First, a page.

A particular strength of the book is the way in which Christopher provides substantial quotes from and interaction with various philosophers and other theorists. This is more than the easy grab-quotes from an IVP apologetics book, but rather genuine contact points with different philosophical views. Reading the footnotes and supporting material gives you heaps of leads to explore further, both Christian and non-Christian thinking.
There were a few points where I raised an eyebrow or wanted more:
- I am not convinced that love comes before power, as Christopher argues on page 35ff. Why not both? If power is seen as secondary, then, as it seems Christopher goes on to argue, we cannot form an ethic were the possession and use of power also has a place. Power is entirely subservient to love. While, love, service and personhood are fruitful paths to explore social ethics, I also think the just and proper use of (and restraint of) power is also a fruitful and ethical path to explore at the same time.
- Some of the political and social applications left me wondering how this would work out ‘in the real world’ of globalised economic. Footnote 7 on page 57 points to The Jubilee Manifesto edited by Michael Schluter and John Ashcroft to explore further, so it’s great to have a good pointer. However, I would love to have a bit more meat on this occasionally, to stop this ethical reflections from seeming like thin idealism.
- On page 94 he writes “Christ is the only normal human being to have ever lived, and his character defines perfect humanity”. And I am cautious about this statement. Is it a bit too Barthian/supralapsarian? The unfallen Adam was a normal human being… and defines perfect humanity, too, no?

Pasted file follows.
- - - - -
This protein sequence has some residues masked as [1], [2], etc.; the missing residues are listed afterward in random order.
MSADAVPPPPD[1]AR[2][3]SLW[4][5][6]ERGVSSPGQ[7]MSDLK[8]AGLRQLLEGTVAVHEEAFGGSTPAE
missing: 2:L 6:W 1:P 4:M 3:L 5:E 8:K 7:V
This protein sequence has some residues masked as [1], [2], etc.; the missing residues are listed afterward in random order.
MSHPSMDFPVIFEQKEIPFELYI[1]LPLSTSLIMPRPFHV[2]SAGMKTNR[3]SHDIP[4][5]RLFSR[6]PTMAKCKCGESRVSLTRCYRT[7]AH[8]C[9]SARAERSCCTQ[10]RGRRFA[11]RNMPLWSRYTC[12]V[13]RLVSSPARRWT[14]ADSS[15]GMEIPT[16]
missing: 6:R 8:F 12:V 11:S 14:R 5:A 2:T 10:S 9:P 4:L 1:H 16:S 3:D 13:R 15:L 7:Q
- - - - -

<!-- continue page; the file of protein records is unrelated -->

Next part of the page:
- I think there is more to the ethical caution against ‘playing God’ than Christopher gives credit on page 114. You know, Jurassic Park I, II, II, Jurassic World and now Jurassic World II.
- I would have liked to hear an explanation for why, if the biblical worldview apparently solves to many problems, Christians have not historically been more consistent on all these matters. But then maybe this is for Volume 2: Genesis 3 and beyond?
The writing is clear and engaging, although there are extended quotes from philosophical sources and a decent smattering of technical terminology (‘basicity’ was one that particularly made me laugh). The text is broken up with simple diagrams and helpful headings which help you keep track of the argument. Each chapter ends with a summary of basic ideas and rich tutorial-style questions for further reflection or discussion. There is also a glossary at the end of the book.
The book would be a great training text for uni students, MTS apprentices or theological students. It would also be enriching reading for the tertiary-educated Christian keen to keep thinking deeply. The would would serve preachers as a great companion book for sermon preparation, to help apply theological concepts to everyday life.